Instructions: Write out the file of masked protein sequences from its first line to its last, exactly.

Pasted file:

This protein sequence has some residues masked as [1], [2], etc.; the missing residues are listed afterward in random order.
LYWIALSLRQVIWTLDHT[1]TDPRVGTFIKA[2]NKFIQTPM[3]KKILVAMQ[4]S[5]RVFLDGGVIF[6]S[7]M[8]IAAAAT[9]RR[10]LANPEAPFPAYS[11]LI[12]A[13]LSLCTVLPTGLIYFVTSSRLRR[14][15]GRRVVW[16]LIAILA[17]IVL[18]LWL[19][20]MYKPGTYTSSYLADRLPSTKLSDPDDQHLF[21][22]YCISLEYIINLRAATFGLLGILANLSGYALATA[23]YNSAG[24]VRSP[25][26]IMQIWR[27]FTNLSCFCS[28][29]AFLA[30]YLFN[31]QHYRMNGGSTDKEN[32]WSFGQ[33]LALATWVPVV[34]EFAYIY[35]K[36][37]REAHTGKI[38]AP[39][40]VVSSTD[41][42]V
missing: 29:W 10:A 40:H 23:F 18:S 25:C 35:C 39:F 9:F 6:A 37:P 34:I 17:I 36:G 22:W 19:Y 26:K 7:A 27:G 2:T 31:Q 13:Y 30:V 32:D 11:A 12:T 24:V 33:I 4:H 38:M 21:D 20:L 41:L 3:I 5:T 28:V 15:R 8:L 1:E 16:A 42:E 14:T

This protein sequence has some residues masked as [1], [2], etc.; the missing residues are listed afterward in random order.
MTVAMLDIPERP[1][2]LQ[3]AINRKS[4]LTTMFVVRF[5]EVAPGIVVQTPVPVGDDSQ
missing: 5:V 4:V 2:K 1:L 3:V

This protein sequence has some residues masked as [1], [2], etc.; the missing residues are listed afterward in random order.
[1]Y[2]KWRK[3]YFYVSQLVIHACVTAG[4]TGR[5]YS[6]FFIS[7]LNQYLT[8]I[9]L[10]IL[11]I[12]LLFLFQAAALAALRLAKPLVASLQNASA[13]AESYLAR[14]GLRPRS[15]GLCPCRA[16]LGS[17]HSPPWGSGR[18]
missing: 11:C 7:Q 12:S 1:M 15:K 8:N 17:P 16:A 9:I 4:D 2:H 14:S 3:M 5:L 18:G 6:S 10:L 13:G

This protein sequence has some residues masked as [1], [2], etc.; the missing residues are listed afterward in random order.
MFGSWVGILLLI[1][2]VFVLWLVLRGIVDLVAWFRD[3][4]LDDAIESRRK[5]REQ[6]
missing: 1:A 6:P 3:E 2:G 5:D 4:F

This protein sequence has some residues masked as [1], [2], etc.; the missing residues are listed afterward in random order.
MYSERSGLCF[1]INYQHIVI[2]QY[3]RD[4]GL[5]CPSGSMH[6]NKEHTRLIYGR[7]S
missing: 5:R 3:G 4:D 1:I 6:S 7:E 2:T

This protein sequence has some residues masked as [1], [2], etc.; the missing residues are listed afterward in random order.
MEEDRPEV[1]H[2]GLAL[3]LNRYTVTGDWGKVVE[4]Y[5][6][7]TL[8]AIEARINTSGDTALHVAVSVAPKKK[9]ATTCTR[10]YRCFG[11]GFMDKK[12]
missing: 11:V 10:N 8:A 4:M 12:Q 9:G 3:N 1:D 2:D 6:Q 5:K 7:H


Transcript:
This protein sequence has some residues masked as [1], [2], etc.; the missing residues are listed afterward in random order.
LYWIALSLRQVIWTLDHT[1]TDPRVGTFIKA[2]NKFIQTPM[3]KKILVAMQ[4]S[5]RVFLDGGVIF[6]S[7]M[8]IAAAAT[9]RR[10]LANPEAPFPAYS[11]LI[12]A[13]LSLCTVLPTGLIYFVTSSRLRR[14][15]GRRVVW[16]LIAILA[17]IVL[18]LWL[19][20]MYKPGTYTSSYLADRLPSTKLSDPDDQHLF[21][22]YCISLEYIINLRAATFGLLGILANLSGYALATA[23]YNSAG[24]VRSP[25][26]IMQIWR[27]FTNLSCFCS[28][29]AFLA[30]YLFN[31]QHYRMNGGSTDKEN[32]WSFGQ[33]LALATWVPVV[34]EFAYIY[35]K[36][37]REAHTGKI[38]AP[39][40]VVSSTD[41][42]V
missing: 29:W 10:A 40:H 23:F 18:S 25:C 35:C 39:F 9:F 6:A 37:P 34:I 17:I 36:G 22:W 19:Y 26:K 7:A 27:G 2:T 31:Q 13:Y 30:V 32:D 11:A 12:T 24:V 33:I 4:H 38:M 21:D 20:L 41:L 3:I 5:T 28:V 15:R 8:L 1:E 16:A 42:E 14:T

This protein sequence has some residues masked as [1], [2], etc.; the missing residues are listed afterward in random order.
MTVAMLDIPERP[1][2]LQ[3]AINRKS[4]LTTMFVVRF[5]EVAPGIVVQTPVPVGDDSQ
missing: 5:V 4:V 2:K 1:L 3:V

This protein sequence has some residues masked as [1], [2], etc.; the missing residues are listed afterward in random order.
[1]Y[2]KWRK[3]YFYVSQLVIHACVTAG[4]TGR[5]YS[6]FFIS[7]LNQYLT[8]I[9]L[10]IL[11]I[12]LLFLFQAAALAALRLAKPLVASLQNASA[13]AESYLAR[14]GLRPRS[15]GLCPCRA[16]LGS[17]HSPPWGSGR[18]
missing: 11:C 7:Q 12:S 1:M 15:K 8:N 17:P 16:A 9:I 4:D 2:H 14:S 3:M 5:L 18:G 6:S 10:L 13:G

This protein sequence has some residues masked as [1], [2], etc.; the missing residues are listed afterward in random order.
MFGSWVGILLLI[1][2]VFVLWLVLRGIVDLVAWFRD[3][4]LDDAIESRRK[5]REQ[6]
missing: 1:A 6:P 3:E 2:G 5:D 4:F

This protein sequence has some residues masked as [1], [2], etc.; the missing residues are listed afterward in random order.
MYSERSGLCF[1]INYQHIVI[2]QY[3]RD[4]GL[5]CPSGSMH[6]NKEHTRLIYGR[7]S
missing: 5:R 3:G 4:D 1:I 6:S 7:E 2:T

This protein sequence has some residues masked as [1], [2], etc.; the missing residues are listed afterward in random order.
MEEDRPEV[1]H[2]GLAL[3]LNRYTVTGDWGKVVE[4]Y[5][6][7]TL[8]AIEARINTSGDTALHVAVSVAPKKK[9]ATTCTR[10]YRCFG[11]GFMDKK[12]
missing: 11:V 10:N 8:A 4:M 12:Q 9:G 3:N 1:D 2:D 6:Q 5:K 7:H